Tough question.  There were two rides that had a decade plus jump on me out of Austin. 1st, there was the Swedish Hill Bakery ride on Saturday mornings. This is where I first cut my teeth riding with the big boys. I probably got dropped 20+ times before I could stay in for the 50-60 mi ride and then slowly graduated to the 80-100 mi rides. It was not uncommon to have 100 riders for this hammer fest.  Eventually, the Austin bike scene got segregated by more organized teams and this ride fell apart.

Once I started taking an interest and getting the legs to race, there was the legendary Tuesday nighter in Austin. This was a bootleg, unsanctioned, all category race that happened just outside of Austin for over 25 years. Everyone would meet in the city and then ride an hour warmup out to the 9 mi rolling hill course. It was an unofficial 3 lap race, anyone who showed up was in. I also got dropped from this but more like 50+ times before I could finish all three laps. It was a chance to race against Cat 1, 2 guys and you never knew if Lance or a traveling pro would show up.  I learned how to race there before I ever raced.

 

If you hadn’t worked in radio, what would you have done instead?

Most likely would have gone into the restaurant business. I was a cook at a high-end steak restaurant in Austin, the same place I traded my motorcycle for a mountain bike.  I later became a waiter and I just loved the business. My college internship in radio led me away. My semi-secret passion is writing. I’ve been doing it for local magazines for the last decade. I have a monthly column in Austin Woman Magazine.

 

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On This Day in the Tour…2003

14th July 2003

2003, and Lance Armstrong is aiming for his record-equalling fifth consecutive Tour de France win. It would be almost a decade before he was stripped of all seven of his wins after the truth about the US Postal Team’s doping programme was revealed. As for many of his Tour attempts, Armstrong believed that Jan Ullrich would be his closest rival in the 2003 race. Ullrich had signed with Team Coast at the start of the year, but the sponsor had run into financial difficulties and the title sponsorship was eventually taken on by Bianchi, which secured the team’s entry into the Tour.

Ullrich’s presence at the race, and the number of other possible yellow jersey rivals, meant that the 2003 Tour was much more competitive than Armstrong’s previously dominant victories. Two of Lance’s biggest rivals, ex teammate Tyler Hamilton and fellow American Levi Leipheimer were involved in a heavy crash early in the race. Leipheimer was forced to abandon, yet Hamilton continued with a broken collarbone. This left Jan Ullrich and the Spaniard Joseba Beloki as the biggest threats to the dominance of the US Postal Team.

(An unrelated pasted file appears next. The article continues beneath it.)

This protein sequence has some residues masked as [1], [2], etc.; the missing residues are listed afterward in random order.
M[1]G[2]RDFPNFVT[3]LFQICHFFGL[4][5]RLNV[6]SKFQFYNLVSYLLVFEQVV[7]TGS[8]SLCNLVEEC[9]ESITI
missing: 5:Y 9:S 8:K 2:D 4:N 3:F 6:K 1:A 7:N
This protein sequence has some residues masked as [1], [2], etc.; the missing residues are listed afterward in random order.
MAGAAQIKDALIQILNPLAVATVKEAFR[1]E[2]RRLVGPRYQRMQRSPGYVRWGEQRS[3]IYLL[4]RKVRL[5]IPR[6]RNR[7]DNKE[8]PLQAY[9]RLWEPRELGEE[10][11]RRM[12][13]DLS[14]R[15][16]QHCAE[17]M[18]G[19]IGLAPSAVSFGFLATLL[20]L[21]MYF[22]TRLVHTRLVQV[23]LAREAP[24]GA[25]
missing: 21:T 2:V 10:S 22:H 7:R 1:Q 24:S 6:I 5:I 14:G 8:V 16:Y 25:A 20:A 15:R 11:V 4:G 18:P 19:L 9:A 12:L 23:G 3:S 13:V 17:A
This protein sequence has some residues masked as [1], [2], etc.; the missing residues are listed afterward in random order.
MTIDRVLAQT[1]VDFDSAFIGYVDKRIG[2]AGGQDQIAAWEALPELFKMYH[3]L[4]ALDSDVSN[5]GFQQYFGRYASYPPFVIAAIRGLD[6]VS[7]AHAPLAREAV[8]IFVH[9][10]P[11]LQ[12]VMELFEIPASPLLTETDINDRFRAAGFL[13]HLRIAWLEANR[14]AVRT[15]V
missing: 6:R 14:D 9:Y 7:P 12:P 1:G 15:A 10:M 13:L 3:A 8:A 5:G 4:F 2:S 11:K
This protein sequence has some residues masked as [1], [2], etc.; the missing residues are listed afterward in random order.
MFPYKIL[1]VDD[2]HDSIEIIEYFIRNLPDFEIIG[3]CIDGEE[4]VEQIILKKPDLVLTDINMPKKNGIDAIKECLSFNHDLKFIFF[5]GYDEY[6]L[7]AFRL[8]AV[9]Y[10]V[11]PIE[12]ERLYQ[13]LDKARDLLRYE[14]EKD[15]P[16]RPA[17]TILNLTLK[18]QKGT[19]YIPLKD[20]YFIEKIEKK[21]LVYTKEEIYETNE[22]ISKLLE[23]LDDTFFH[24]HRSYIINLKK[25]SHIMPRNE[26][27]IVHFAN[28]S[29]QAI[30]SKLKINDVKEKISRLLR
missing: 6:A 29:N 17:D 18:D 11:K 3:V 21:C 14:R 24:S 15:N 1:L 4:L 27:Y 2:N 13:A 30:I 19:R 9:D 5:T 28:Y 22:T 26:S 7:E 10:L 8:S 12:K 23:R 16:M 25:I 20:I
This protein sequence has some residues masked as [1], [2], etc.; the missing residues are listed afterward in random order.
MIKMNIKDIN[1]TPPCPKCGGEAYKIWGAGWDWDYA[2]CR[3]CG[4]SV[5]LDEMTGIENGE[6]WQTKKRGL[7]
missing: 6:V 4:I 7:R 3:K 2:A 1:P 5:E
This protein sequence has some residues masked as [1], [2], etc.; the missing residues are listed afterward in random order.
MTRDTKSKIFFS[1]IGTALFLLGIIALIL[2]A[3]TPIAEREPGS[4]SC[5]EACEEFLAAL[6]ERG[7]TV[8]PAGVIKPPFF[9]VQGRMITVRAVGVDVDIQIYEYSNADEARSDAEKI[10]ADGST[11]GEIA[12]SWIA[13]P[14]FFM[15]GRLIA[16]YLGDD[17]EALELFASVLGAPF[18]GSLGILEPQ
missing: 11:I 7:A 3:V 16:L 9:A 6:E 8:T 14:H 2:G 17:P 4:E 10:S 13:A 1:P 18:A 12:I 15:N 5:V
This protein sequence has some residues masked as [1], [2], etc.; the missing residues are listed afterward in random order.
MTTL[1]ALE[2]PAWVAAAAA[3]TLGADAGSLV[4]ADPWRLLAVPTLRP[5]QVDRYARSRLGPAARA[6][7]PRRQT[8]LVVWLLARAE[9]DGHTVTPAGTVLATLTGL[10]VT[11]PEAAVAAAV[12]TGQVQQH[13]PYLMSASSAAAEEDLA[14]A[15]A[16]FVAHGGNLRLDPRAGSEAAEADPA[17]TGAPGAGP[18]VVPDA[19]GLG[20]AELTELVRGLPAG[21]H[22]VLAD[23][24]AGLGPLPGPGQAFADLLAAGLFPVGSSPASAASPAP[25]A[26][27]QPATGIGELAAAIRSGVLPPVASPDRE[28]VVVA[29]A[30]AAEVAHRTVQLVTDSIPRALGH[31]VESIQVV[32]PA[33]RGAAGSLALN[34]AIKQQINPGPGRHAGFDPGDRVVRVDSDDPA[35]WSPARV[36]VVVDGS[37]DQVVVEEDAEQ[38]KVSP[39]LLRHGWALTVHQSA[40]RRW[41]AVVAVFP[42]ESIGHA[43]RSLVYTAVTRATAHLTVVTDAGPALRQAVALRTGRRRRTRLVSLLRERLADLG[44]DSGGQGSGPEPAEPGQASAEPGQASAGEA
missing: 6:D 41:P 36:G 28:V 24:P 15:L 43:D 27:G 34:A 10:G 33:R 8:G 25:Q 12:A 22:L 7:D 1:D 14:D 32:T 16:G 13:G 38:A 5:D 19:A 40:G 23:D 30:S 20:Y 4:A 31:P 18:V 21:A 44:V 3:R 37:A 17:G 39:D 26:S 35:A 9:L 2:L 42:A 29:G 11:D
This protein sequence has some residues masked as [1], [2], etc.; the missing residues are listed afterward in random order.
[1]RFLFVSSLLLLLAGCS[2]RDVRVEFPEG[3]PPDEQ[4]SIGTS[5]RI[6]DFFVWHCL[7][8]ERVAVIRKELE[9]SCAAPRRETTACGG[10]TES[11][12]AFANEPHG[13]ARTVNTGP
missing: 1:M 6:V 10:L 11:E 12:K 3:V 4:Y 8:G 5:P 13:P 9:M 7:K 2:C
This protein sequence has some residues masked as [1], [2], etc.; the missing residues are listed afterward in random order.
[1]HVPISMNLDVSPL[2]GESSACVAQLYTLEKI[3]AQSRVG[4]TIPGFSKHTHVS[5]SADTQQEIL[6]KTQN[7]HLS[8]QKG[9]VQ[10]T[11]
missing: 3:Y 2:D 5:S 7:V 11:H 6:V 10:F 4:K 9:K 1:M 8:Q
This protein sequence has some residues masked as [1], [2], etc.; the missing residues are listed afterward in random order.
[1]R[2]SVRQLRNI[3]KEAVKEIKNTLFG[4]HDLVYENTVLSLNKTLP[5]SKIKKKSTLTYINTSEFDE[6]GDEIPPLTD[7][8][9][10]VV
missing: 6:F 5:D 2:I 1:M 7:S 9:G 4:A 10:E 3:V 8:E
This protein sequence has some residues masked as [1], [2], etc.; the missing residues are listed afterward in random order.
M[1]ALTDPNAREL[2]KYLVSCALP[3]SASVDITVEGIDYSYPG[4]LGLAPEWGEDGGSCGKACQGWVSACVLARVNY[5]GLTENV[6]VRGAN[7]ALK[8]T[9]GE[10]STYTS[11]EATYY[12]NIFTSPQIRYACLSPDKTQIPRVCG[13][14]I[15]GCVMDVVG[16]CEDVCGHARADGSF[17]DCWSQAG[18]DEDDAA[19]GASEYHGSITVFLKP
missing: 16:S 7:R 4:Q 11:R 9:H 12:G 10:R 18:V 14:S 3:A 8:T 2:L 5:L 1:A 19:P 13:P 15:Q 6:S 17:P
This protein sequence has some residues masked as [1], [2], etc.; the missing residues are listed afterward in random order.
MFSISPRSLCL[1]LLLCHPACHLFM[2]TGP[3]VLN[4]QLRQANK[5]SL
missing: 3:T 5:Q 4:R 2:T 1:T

Beloki had the ability to perform well in both mountain stages and time trials, and was only 40 seconds behind Armstrong in the General Classification at the start of Stage 9, which was held on 14th July. Beloki’s all round ability had seen him share the final podium in Paris with Lance in the previous three editions of the Tour – as 3rd in 2000 and 2001, moving up to 2nd in 2002. His skill and proximity to the yellow jersey as Stage 9 began meant that the US Postal Team had to mark his every move as the stage took the riders from Le Bourg d’Oisans to Gap.

Although the stage win on 14th July 2003 went to the Kazakh rider Alexandre Vinakourov, his win is overshadowed by an incident on the road between Beloki and Armstrong. 4 kilometres from the finish line in Gap, Beloki was descending from Cote de La Rochette after negotiating the mountain pass of Col de Manse. Attempting to eat into Armstrong’s lead, Beloki appeared to be taking risks on the descent. Armstrong was determined not to let the Spaniard escape, and stuck to his wheel as the pair descended into Gap.

Beloki, riding directly in front of Armstrong, negotiated a difficult turn at high speed, and panicked as he realised the severe angle of the corner. In a split second, Beloki lost control of his bike, applied his rear brake, and locked the back wheel. The heat of the day had partially melted the road surface, with the result that the rear end of his bike swayed wildly in both directions. Beloki crashed heavily, suffering career threatening injuries. His elbow and wrist were broken, and his femur was fractured in two places.